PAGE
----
I think it feels good to be honest and cut loose once in awhile, but it’s not always met with enthusiasm. Getting tons of stuff done means that you don’t often get the chance to step back and ponder the deeper things in life, like where you’re at, what you’re doing, and where you’re going. That’s important stuff, but sadly not enough of us are taking the time to actually live our lives offline, in the “real” world. This is having a detrimental effect throughout the community, I think, as designers get hung up in the game, trolling for followers, and focused only on short-term self-promotion, monetization and opportunism. As a result, everything is getting way too impersonal, shallow, and insincere. Everyone is so concerned with cranking out content, designs, and tutorials that they’re missing all the incredible stuff that other people are doing. There is so much amazing work out there, but unfortunately the trend seems to be in the direction of everyone being their own producer, publisher, and audience.
What new technologies and design trends interest you the most right now?
I’m stoked about the increasing use of CSS3 and HTML5. I love clean, well-formatted code, and CSS3/HTML5 enable designers to create better, even more amazing sites than ever before. I’m also hooked on Ajax and jQuery, and how they can transform the ordinary web page into a highly interactive user experience. I also enjoy working with the Twitter and Facebook APIs, and think it would be fun to develop an app or two for the iPhone. Certainly, with all the amazing new technologies it can be difficult to stay focused. And then there’s the Web itself, which seems to be evolving into this omniscient, all-defying presence. What will the Web look like in another 10 years? 50? Will it remain free and open, or will some political force try locking it down? There’s sort of a mystical energy to working online that keeps everything very exciting and inspiring.
What are some of your favorite blogs that you read?
I read a wide variety of topics in a futile attempt to stay current. I read everything from mainstream design/development sites to some great “in-the-trenches”-type personal sites. I also subscribe to various niche sites on different programming languages, hacking, security, networking, and software/apps. I also enjoy reading a few key SEO sites, WordPress sites, and plenty of non-tech-related stuff. Needless to say, I spend waay too much time in Google Reader! But I’m working on it ;)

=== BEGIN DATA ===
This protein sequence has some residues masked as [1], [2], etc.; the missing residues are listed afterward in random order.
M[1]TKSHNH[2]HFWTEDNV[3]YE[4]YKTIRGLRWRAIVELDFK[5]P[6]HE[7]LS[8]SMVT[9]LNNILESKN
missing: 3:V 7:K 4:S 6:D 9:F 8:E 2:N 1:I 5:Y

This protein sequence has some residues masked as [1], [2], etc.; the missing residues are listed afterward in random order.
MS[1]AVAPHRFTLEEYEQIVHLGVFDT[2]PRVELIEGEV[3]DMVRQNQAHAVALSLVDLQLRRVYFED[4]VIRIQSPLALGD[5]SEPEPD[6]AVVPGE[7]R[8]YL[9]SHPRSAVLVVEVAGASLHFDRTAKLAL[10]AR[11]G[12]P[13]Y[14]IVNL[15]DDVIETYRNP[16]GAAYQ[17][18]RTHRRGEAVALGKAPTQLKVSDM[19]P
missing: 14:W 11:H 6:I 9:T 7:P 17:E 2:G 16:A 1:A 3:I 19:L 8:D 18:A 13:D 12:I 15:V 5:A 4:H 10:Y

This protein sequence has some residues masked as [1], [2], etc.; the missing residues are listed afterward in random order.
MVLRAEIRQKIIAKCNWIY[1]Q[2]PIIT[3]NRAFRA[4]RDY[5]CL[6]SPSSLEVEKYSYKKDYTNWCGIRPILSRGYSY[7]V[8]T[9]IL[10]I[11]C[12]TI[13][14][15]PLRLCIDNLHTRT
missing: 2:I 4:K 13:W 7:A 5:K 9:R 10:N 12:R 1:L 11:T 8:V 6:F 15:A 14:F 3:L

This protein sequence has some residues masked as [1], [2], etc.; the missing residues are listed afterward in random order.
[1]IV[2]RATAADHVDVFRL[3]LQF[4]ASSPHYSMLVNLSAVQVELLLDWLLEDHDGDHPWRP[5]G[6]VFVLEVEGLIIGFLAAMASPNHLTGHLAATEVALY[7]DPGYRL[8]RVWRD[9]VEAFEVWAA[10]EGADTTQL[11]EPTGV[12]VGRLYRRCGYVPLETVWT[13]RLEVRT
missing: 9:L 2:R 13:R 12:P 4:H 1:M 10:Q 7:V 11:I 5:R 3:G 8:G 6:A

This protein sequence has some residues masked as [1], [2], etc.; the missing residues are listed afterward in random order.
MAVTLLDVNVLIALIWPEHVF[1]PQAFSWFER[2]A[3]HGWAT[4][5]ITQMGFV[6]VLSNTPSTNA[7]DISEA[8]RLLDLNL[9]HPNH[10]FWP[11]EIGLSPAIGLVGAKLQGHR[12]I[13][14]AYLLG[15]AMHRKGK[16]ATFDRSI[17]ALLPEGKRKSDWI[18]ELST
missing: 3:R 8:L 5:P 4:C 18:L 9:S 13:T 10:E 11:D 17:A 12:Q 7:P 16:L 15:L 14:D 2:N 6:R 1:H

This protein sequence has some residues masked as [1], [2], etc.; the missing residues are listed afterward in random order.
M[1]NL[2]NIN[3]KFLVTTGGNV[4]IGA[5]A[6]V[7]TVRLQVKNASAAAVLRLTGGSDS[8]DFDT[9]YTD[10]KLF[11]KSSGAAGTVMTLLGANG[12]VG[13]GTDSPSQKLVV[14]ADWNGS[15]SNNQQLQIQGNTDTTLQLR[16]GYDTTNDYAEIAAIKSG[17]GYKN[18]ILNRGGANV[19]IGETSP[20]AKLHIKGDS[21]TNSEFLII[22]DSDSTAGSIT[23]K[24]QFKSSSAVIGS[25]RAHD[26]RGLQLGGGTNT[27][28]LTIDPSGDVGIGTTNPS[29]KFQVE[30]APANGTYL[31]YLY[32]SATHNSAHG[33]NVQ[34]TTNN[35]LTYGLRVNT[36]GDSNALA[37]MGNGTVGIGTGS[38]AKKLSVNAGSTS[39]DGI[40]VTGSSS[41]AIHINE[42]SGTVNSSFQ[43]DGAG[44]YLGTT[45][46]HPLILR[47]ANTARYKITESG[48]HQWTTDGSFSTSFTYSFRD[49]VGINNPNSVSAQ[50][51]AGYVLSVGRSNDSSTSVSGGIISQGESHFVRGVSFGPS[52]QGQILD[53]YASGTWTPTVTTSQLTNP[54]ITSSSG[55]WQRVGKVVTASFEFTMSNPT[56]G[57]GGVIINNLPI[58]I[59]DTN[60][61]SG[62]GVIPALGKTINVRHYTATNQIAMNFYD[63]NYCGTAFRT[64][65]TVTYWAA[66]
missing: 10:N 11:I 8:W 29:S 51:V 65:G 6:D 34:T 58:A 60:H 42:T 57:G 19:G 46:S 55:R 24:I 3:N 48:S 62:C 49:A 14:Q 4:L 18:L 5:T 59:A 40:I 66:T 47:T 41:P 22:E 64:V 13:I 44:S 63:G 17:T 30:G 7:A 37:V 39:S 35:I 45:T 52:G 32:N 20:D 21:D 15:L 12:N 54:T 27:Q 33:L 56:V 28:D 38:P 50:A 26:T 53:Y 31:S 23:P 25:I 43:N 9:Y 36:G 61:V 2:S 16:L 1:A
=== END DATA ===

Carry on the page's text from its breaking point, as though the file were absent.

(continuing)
What tools do you use daily to help you develop your websites? Software, apps, hardware, books or otherwise?
When it comes to software, apps, and other tools, I like to keep things simple. I love working with Notepad on the PC, and TextEdit on the Mac. Likewise, I use either Dreamweaver or Coda for file synchronization, syntax highlighting, and FTP. Other essentials include Photoshop, Illustrator, InDesign, Firefox, and Thunderbird. Nothing too glamorous, but they’re all great programs that continue to serve me well. I also use a ton of online apps like Google Reader, Google Docs, Gmail, Dropbox, smush.it, plus all sorts of validators, code compressors and the like. There’s a million of ‘em!
Mac or PC, why?
I’ve been a PC guy from the start, but have been using a MacBook Pro on the side for several years now. It used to feel like cheating, but not anymore. My next machine is going to be a Mac. I have my glass eye on a new Mac Pro, but plan on waiting until they roll out with the 2010 updates, hopefully any day now. ;)
Thanks a bunch for doing this interview. In closing, what sort of advice would you give someone who is just getting started in web development?
One word: search. Possessing strong search skills is fundamental to success. Beyond that, just give it everything you’ve got. Practice like mad, learn ’til it hurts, and never say die. You are only limited by yourself!
That’s A Wrap
Thanks again to Jeff for agreeing to this interview. Please feel free to drop Jeff a line using the comment form below.